- Kevin Seifert, NFL Nation
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I appreciate the detail and perspective that coach Jim Schwartz often provides to explain why a play worked or did not. Monday, for example, he noted that the Lions had a big punt return blocked up for Stefan Logan and might have taken a 14-0 lead had Pat Lee not collided and caused a muff. It was one of many instances this season where the Lions have just missed a big play. But "almost" shouldn't in any way mitigate "failed." In the big picture, NFL teams are relatively evenly matched. The difference in winning and losing is often the sum of "almosts" and "little things." The Lions aren't a team that is coming off an 0-16 season, one that is looking for any strand of progress. When the Lions look back on a season that has gotten away from them, they shouldn't be emboldened by near-misses. At this level, "almost" means the same thing as "losing."
It would be surprising if a collapse of this magnitude were not accompanied by offseason changes in leadership. But it's worth repeating the Lions have no easy answers there. Short of firing Schwartz and starting over, what type of non-cosmetic change could the Lions make to redirect substantially? Offensive coordinator Scott Linehan is a popular target, but the Lions should closely consider the impact his departure would have on quarterback Matthew Stafford. Defensive coordinator Gunther Cunningham will be 67 next summer but Schwartz is fiercely loyal to him. If Cunningham plans to retire, however, it has not been reported. And would firing special teams coordinator Danny Crossman really address the root causes of the Lions' 4-10 record? Again, it sounds good to say you want to hold people accountable and fire those with culpability. But can it be done in this instance? That's a different question.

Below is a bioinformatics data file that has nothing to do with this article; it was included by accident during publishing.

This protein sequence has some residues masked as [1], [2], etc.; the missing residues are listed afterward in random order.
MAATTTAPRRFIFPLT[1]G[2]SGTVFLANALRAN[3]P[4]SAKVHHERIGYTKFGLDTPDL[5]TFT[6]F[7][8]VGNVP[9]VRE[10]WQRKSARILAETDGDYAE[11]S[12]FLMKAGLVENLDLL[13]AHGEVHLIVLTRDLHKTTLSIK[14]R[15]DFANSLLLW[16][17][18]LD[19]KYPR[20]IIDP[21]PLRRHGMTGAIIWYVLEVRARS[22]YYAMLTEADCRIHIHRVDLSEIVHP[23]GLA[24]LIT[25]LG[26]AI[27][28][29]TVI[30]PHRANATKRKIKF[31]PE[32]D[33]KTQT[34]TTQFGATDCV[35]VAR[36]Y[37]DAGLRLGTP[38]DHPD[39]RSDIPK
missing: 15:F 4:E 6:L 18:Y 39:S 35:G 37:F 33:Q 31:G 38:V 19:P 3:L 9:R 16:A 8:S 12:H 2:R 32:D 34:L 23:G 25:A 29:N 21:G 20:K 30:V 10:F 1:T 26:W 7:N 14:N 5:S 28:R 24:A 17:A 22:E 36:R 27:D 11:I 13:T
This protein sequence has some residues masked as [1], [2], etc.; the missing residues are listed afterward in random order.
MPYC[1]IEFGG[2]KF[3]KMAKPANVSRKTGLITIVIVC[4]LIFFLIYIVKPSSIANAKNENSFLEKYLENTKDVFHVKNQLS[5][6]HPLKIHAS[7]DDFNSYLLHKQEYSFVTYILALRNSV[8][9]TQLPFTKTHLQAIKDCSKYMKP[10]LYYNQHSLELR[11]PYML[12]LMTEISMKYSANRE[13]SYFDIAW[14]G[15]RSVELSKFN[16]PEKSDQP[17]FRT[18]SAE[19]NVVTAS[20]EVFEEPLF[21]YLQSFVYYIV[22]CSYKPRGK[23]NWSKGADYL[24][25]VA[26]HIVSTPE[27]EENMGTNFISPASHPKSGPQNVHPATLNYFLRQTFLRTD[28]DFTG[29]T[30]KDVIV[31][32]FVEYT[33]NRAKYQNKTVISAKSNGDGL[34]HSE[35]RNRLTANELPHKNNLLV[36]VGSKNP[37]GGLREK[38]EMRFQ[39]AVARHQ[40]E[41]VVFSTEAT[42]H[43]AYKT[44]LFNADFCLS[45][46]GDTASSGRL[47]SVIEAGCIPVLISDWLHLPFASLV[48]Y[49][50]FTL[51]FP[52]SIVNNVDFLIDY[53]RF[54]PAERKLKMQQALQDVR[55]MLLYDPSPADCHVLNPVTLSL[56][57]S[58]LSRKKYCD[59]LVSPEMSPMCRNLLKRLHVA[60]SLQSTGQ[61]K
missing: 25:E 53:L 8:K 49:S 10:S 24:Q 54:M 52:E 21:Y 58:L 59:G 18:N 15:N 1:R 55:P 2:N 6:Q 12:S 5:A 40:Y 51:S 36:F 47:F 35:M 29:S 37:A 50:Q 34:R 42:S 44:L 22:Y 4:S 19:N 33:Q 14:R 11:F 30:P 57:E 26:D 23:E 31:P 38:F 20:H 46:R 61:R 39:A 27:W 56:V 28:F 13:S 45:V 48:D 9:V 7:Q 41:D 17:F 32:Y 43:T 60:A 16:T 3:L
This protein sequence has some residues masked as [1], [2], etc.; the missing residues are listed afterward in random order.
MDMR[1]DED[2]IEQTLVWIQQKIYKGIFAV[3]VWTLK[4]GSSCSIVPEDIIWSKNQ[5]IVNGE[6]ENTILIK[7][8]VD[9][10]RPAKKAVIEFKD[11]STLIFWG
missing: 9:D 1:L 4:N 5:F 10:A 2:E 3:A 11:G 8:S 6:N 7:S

If it's possible to have too much faith in the next man up, the Lions have reached that point. Getting the ball to receiver Calvin Johnson must be their top priority, and to do that they must pass regularly. But the deterioration of Johnson's supporting cast played a big part in Stafford's horrible game. At times, you saw him throw to the likes of Kris Durham, Brian Robiskie and others as if they were Nate Burleson and Ryan Broyles. It's admirable that Stafford trusts backups to make difficult catches or big plays, but in this case perhaps some realism was required. It is among the harshest lessons of this game: In many cases, a team can't be much better than its weakest link. The Lions couldn't be a dynamic downfield passing team with the lineup they were forced to use Sunday.
And here is one issue I still don't get:
The Lions are at the moment positioned to select No. 5 overall in the 2013 draft. As we look ahead, it hardly seems conceivable that one of their biggest needs could be at running back. It seems as though we've discussed that every season for them, but we've gotten enough of a look at Mikel Leshoure to understand what he can and can't be in this offense. Leshoure has proved a grinder and has scored eight touchdowns on 185 carries, but he has by far the most rushes of any NFL runner without a single carry of at least 20 yards. Elevating explosiveness in their running game might not be the Lions' highest priority, but it seems to be at least an element of their offensive problems this season. I would imagine the Lions won't pin their hopes on getting Jahvid Best back next season, either.
After the Detroit Lions' 38-10 loss to the Arizona Cardinals, here are three issues that merit further examination: I appreciate the detail and perspective that coach Jim Schwartz often provides to explain why a play worked or did not.